The methodological quality of the RCTs was evaluated by the Cochrane bias assessment tool in RevMan 5.3 with six criteria, including random sequence generation, allocation concealment, blinding of participants and personnel, blinding of outcome assessment, incomplete outcome data and selective reporting. Each study was determined to be at high or low risk of bias. The Newcastle-Ottawa scale (NOS) was used to evaluate the methodological quality of retrospective and prospective cohort studies. The NOS aspects of retrospective studies were patient selection, comparability and exposure, while those of prospective cohort studies were patient selection, comparability and outcome. Studies were deemed high quality if their aggregate score reached 5 or higher [13].

Results

The search retrieved 4985 articles from the PubMed database, 801 articles from the Cochrane Library, 892 articles from the Embase database, 116 articles from the CNKI database, 164 articles from the VIP database, and 139 articles from the Wanfang database. The total number was 5771 articles after removal of duplicates. A total of 2823 articles were excluded based on titles/abstracts. The initial screening excluded 2919 studies, 175 because they were case reports, 990 because they were in paediatrics, 964 because they were not written in English or Chinese, 6 because they were animal research, 18 because they were irrelevant epidemiology studies, 684 because they were irrelevant CT/US/MR diagnostic studies, and 82 because they were non-statistical source periodicals. Twenty-nine articles were evaluated for full-text review. Two full texts were unavailable, while 2 early publications (< 1990), 6 single-arm studies, 1 review, 6 non-antibiotic-specific investigations, and 1 retracted article were eliminated. Finally, eleven studies [7, 14, 15, 16, 17, 18, 19, 20, 21, 22, 23] including 2751 patients were included in our meta-analysis (Fig. 1).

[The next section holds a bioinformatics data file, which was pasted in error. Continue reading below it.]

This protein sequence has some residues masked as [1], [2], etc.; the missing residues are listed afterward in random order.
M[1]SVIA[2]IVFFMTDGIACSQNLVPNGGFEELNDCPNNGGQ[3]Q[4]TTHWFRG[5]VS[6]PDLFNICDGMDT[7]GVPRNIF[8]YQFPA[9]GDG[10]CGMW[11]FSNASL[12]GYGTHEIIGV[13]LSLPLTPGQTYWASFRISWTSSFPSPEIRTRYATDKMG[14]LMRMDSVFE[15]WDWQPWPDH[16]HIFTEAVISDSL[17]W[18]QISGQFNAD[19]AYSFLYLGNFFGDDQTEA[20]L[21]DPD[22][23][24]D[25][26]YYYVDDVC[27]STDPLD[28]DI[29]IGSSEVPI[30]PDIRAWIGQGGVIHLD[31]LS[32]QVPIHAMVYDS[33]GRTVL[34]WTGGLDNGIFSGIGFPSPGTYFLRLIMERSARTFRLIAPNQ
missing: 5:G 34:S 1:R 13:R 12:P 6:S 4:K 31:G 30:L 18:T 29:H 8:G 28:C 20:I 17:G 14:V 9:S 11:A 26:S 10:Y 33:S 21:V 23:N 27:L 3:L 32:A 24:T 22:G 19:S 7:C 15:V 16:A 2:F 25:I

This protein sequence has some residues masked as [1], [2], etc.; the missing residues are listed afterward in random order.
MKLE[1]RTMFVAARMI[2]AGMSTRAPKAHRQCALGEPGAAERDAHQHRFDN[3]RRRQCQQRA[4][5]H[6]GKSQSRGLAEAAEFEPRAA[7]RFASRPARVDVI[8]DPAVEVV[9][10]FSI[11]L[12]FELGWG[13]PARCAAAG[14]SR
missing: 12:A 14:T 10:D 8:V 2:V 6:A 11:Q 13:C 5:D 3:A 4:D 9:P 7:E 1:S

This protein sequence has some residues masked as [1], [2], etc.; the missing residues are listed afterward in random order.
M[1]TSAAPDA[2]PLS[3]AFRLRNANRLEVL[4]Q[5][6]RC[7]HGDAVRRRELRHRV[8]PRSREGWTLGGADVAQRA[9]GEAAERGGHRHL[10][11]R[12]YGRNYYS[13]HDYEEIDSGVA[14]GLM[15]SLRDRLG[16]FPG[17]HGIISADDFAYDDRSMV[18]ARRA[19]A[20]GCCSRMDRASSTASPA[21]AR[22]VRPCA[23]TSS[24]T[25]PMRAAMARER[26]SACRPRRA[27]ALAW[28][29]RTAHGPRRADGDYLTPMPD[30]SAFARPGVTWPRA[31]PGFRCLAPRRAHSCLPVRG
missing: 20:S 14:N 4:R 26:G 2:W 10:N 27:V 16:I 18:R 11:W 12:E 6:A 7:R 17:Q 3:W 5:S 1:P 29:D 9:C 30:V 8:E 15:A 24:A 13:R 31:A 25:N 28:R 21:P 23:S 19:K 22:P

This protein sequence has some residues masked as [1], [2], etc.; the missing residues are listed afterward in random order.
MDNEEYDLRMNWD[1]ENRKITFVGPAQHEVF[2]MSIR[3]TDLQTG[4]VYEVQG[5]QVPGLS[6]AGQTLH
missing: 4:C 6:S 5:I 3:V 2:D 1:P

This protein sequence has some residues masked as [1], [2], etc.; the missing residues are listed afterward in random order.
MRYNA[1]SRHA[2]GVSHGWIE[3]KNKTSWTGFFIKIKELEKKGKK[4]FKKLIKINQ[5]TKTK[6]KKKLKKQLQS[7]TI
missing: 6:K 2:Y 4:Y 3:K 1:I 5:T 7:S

The eleven studies were 5 RCTs, 3 retrospective studies and 3 prospective cohort studies. From the brief information and each trial’s methodology, we saw that all studies had two arms, conservative and appendectomy. Conservative management included antibiotic strategies and other conservative strategies. Two studies had a sample size of < 50 per group. There were differences in the choice of antibiotic strategy, whose details are summarized in Table 1. Six studies had other conservative strategies, such as waiting to see if the patient improved within 24 h and performing appendectomy if not. These trials included 2751 patients, 1463 treated with conservative treatment and 1288 treated with surgery (Table 1).
Table 1

Brief information of the included studies

First author

Eriksson S

Oliak D

Tingstedt B

Styrud J

Liu K

Hansson J

Turhan A

Vons C

Hansson J

Mentula P

Salminen P

Year

1995

2001

2002

2006

2007

2009

2009

2011

2012

2015

2015

Journal

Br J Surg

Dis Colon rectum

Eur J Surg

World J Surg

Am Surg

Br J Surg

Ulus Travma Acil Cerrahi Derg

Lancet

World J Surg

Ann Surg

JAMA

Region

Sweden

USA

Sweden

Sweden

USA

Sweden

Turkey

France

Sweden

Finland

Finland

Study type

Prospective controlled

Retrospective

Retrospective

Multicentre RCT

Retrospective

Multicentre RCT

Prospective controlled

Multicentre RCT

Prospective nonrandomized

Single centre RCT

Multicentre RCT

No. conservative group

20

88

50

128

19

202

107

120

442

30

257

No. surgery group

20

67

43

124

51

167

183

119

111

30

273

Patient type

Mixed

Periappendiceal abscess

Periappendiceal abscess

Mixed

Uncomplicated

Mixed

Mixed

Uncomplicated

Mixed

Periappendiceal abscess

Uncomplicated

Antibiotic strategy

(cefotaxime 2 g bid + tinidazole 0.8 g qd) iv 2d + (ofloxacin 0.2 g bid + tinidazole 0.5 g bid) po 8d

iv administration, N/A

(cephalosporin + metronidazole OR imipenem) iv + (cephalosporin + metronidazole) po

(cefotaxime 2 g bid + tinidazole 0.8 g qd) iv 2d + (ofloxacin 0.2 g bid + tinidazole 0.5 g bid) po 10d

iv 1-6d + po 7-14d

(cefotaxime 1 g bid + metronidazole 1.5 g qd) iv 1d + (ciprofloxacin 0.5 g bid + metronidazole 0.4 g tid) po 10d

(ampicillin 1 g qid + gentamicin 160 mg qd + metronidazole 0.5 g tid) iv 3d + N/A po 7d

amoxicillin/clavulanic acid (3 g/d if BW < 90 kg, 4 g/d if BW > 90 kg), iv OR po